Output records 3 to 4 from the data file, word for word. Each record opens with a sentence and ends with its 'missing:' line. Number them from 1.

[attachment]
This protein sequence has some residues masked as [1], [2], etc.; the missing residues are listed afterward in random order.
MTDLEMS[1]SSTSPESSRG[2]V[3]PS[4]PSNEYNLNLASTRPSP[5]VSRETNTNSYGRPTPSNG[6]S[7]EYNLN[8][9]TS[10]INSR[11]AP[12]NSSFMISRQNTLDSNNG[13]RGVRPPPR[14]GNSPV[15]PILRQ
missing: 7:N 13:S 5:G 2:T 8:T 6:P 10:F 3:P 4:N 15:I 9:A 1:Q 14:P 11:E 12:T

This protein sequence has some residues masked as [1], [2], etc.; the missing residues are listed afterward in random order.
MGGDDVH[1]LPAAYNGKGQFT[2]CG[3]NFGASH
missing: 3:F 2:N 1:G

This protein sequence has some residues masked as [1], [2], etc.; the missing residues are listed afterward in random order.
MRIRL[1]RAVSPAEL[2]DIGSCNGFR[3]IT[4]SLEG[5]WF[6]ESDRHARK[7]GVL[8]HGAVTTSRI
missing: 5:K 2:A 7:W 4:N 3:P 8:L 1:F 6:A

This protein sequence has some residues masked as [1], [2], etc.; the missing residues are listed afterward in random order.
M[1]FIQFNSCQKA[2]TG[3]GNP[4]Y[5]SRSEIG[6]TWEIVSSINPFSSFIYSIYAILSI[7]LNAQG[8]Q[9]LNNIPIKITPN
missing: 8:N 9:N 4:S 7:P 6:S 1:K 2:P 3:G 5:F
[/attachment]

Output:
This protein sequence has some residues masked as [1], [2], etc.; the missing residues are listed afterward in random order.
MRIRL[1]RAVSPAEL[2]DIGSCNGFR[3]IT[4]SLEG[5]WF[6]ESDRHARK[7]GVL[8]HGAVTTSRI
missing: 5:K 2:A 7:W 4:N 3:P 8:L 1:F 6:A

This protein sequence has some residues masked as [1], [2], etc.; the missing residues are listed afterward in random order.
M[1]FIQFNSCQKA[2]TG[3]GNP[4]Y[5]SRSEIG[6]TWEIVSSINPFSSFIYSIYAILSI[7]LNAQG[8]Q[9]LNNIPIKITPN
missing: 8:N 9:N 4:S 7:P 6:S 1:K 2:P 3:G 5:F